YUKIGUNI and its Fabrics

Scattered across the Snow Country are fabric production areas. These fabrics have, since ancient times, had a deep connection with the climate, nature and the every-day life of the people of the Snow Country. We visited local people involved in the production of these fabrics.

Echigo-jofu

“Echigo-jofu”, which has been designated by Japan as an important intangible cultural asset, and designated by UNESCO and intangible cultural heritage, is produced by means of a manufacturing method which must comply with amazingly strict requirements. “First, threads handmade from the ramie plant must be used. Second, if a dye pattern is added, this must be hand-produced. Third, the fabric is produced on an izari loom. Fourth, when the fabric is being wrung, this must be done with hot water by hand and by treading on the fabric with one’s feet. Five, bleaching must be carried out by means of snow bleaching.” We spoke to Ms Akemi Takanami, a weaver who produces Echigo-jofu. The vertical thread is stretched across the izari loom, and the part of the thread to be woven is carefully dampened with a wet brush. “If you don’t do this, the thread might snap. This is because hand-produced linen threads snap particularly easily. In the YUKIGUNI, humidity is high, which is exactly why we can produce Echigo-jofu here.” She adds that the finished products are snow-bleached in March, which is when you can start to feel the arrival of spring in the YUKIGUNI. The fabric is bleached by the ozone which emanates from the snow. “Echigo-jofu is entirely handmade. In order to produce a tenth of one hectare of fabric, it takes two years.” Ms Takanami is also engaged in raising the next generation of weavers. “If we neglect the tradition of Echigo-jofu, it will definitely die out…”, she says with an expression which conveys her strong determination not to let this tradition die.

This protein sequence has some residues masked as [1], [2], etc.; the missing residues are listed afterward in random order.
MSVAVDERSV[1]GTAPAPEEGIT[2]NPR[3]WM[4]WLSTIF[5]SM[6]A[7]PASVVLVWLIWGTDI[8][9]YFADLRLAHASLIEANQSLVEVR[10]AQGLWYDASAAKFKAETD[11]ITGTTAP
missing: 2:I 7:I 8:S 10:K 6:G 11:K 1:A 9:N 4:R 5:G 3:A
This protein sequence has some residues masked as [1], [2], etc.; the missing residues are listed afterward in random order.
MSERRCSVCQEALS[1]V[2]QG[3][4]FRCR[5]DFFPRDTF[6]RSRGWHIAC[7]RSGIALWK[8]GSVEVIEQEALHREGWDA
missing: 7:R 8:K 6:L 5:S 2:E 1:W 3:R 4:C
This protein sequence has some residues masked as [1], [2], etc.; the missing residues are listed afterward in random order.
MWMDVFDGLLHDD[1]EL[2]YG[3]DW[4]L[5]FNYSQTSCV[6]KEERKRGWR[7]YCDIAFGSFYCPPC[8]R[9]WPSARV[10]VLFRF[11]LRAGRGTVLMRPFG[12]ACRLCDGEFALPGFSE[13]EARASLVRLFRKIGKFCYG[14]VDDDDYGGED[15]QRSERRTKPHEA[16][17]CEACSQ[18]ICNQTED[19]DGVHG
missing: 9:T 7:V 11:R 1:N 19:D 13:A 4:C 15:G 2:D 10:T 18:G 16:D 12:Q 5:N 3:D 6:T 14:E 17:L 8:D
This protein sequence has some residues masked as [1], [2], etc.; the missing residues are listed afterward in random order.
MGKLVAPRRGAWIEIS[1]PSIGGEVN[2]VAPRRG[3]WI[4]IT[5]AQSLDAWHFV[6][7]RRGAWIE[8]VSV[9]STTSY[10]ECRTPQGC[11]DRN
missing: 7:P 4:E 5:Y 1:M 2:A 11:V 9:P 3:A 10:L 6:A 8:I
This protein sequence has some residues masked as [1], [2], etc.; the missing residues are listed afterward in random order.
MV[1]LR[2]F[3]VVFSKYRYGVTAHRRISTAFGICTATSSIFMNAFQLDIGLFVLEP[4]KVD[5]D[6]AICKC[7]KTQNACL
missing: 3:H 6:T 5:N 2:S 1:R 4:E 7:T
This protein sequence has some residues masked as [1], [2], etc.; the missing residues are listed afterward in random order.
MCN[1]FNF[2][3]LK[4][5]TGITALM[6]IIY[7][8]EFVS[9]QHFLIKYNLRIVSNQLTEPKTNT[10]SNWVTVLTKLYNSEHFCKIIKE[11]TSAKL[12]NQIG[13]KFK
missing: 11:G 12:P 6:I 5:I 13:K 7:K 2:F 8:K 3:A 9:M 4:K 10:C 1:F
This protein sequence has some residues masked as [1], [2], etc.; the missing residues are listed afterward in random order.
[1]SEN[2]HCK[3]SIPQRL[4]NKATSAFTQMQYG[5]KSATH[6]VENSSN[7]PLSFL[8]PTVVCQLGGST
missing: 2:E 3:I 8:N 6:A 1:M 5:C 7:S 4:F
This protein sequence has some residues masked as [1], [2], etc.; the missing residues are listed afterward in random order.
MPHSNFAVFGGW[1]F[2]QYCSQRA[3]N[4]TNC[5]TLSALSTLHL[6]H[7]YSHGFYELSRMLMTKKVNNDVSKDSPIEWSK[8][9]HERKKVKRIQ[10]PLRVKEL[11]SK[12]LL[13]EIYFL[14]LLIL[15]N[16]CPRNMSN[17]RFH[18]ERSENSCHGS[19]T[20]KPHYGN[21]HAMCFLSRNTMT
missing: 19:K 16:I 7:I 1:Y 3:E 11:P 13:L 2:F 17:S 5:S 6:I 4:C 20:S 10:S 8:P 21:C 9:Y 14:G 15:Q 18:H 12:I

Ms Akemi Takanami was born in Minami-Uonuma City. She is one of few remaining Echigo-jofu weavers and, as a lecturer at the “Echigo-jofu training course association, weaving division”, is engaged in raising the next generation of weavers.

Tokamachi-gasuri

After climbing a set of steep and narrow stairs, we come across wooden instruments used in fabric production, lined up in an orderly fashion, inside the workshop on the second floor. Among these instruments, the “seikeiki” (warping machine) which arranges the vertical threads in order, moves like a living thing when Mr Watanabe operates it. Watakichi Orimono is one of now very few fabric workshops which have kept the production method of Tokamachi-gasuri alive. “My grandfather, who was purchasing silkworms in summer, started this as a work he could do during the winter months.” Very fine threads slip across Mr Watanabe’s hands and are arranged into vertical threads for weaving. “You cannot produce these fabrics in dry areas. If it gets dry, there is static and the threads snap. We have the humidity of our snowy winters, but also, Tokamachi is located in a basin, and so the humidity of summer is stored in the basin.” Mr Watanabe tells us that all work processes are done by hand, and it can therefore take several months to produce a tenth of a hectare of fabric. “You cannot lose focus during any stage of the process. If you lose focus, the threads get tangled immediately”. He says he really feels his work is worth doing when the final result is exactly as he wanted it to be.